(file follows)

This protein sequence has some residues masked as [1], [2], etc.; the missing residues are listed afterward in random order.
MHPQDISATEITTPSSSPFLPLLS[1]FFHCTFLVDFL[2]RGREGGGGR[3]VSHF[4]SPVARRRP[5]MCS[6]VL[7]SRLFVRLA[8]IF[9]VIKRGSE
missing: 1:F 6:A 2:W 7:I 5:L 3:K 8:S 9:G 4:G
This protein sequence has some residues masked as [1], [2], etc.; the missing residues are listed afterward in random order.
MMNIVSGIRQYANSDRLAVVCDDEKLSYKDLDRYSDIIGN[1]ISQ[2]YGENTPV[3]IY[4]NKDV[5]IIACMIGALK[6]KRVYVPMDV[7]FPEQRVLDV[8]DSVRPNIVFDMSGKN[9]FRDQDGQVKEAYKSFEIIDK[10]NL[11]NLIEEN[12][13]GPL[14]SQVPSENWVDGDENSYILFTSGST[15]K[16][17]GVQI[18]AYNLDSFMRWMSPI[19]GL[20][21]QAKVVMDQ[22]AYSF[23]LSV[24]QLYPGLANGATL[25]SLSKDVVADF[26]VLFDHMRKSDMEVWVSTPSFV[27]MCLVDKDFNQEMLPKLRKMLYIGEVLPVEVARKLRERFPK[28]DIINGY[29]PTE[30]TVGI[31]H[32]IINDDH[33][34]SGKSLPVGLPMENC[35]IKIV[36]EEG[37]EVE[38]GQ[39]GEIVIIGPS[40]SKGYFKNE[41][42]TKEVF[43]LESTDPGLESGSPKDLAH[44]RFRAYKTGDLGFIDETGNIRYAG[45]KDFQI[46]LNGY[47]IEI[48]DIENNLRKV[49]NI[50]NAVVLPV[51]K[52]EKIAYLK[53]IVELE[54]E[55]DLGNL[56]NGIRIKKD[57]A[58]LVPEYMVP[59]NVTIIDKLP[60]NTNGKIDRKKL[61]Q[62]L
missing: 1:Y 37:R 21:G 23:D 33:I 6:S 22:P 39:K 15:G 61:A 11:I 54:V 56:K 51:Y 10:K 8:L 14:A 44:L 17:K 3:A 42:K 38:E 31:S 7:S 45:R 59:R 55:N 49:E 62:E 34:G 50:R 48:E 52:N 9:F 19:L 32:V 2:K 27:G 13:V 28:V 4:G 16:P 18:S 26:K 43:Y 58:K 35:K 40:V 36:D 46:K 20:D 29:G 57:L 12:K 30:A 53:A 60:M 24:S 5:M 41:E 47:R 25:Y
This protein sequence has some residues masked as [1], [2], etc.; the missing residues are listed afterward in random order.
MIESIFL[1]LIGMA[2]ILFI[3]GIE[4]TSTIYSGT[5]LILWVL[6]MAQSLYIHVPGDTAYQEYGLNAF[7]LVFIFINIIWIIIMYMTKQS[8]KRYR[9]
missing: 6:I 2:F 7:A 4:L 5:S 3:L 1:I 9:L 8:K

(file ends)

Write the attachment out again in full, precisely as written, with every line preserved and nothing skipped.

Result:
This protein sequence has some residues masked as [1], [2], etc.; the missing residues are listed afterward in random order.
MHPQDISATEITTPSSSPFLPLLS[1]FFHCTFLVDFL[2]RGREGGGGR[3]VSHF[4]SPVARRRP[5]MCS[6]VL[7]SRLFVRLA[8]IF[9]VIKRGSE
missing: 1:F 6:A 2:W 7:I 5:L 3:K 8:S 9:G 4:G
This protein sequence has some residues masked as [1], [2], etc.; the missing residues are listed afterward in random order.
MMNIVSGIRQYANSDRLAVVCDDEKLSYKDLDRYSDIIGN[1]ISQ[2]YGENTPV[3]IY[4]NKDV[5]IIACMIGALK[6]KRVYVPMDV[7]FPEQRVLDV[8]DSVRPNIVFDMSGKN[9]FRDQDGQVKEAYKSFEIIDK[10]NL[11]NLIEEN[12][13]GPL[14]SQVPSENWVDGDENSYILFTSGST[15]K[16][17]GVQI[18]AYNLDSFMRWMSPI[19]GL[20][21]QAKVVMDQ[22]AYSF[23]LSV[24]QLYPGLANGATL[25]SLSKDVVADF[26]VLFDHMRKSDMEVWVSTPSFV[27]MCLVDKDFNQEMLPKLRKMLYIGEVLPVEVARKLRERFPK[28]DIINGY[29]PTE[30]TVGI[31]H[32]IINDDH[33][34]SGKSLPVGLPMENC[35]IKIV[36]EEG[37]EVE[38]GQ[39]GEIVIIGPS[40]SKGYFKNE[41][42]TKEVF[43]LESTDPGLESGSPKDLAH[44]RFRAYKTGDLGFIDETGNIRYAG[45]KDFQI[46]LNGY[47]IEI[48]DIENNLRKV[49]NI[50]NAVVLPV[51]K[52]EKIAYLK[53]IVELE[54]E[55]DLGNL[56]NGIRIKKD[57]A[58]LVPEYMVP[59]NVTIIDKLP[60]NTNGKIDRKKL[61]Q[62]L
missing: 1:Y 37:R 21:G 23:D 33:I 6:S 22:P 39:K 15:G 61:A 11:I 54:V 56:K 51:Y 10:K 8:L 14:A 44:L 17:K 3:A 42:K 38:E 31:S 7:S 45:R 59:R 55:N 49:E 62:E 34:G 50:R 48:E 52:N 9:F 19:L 32:V 2:K 27:G 13:V 28:V 4:G 16:P 18:S 26:K 43:Y 58:K 35:K 40:V 36:D 46:K 20:D 29:G 57:L 12:K 30:A 53:A 60:M 24:S 5:M 41:E 47:R 25:Y
This protein sequence has some residues masked as [1], [2], etc.; the missing residues are listed afterward in random order.
MIESIFL[1]LIGMA[2]ILFI[3]GIE[4]TSTIYSGT[5]LILWVL[6]MAQSLYIHVPGDTAYQEYGLNAF[7]LVFIFINIIWIIIMYMTKQS[8]KRYR[9]
missing: 6:I 2:F 7:A 4:L 5:S 3:L 1:I 9:L 8:K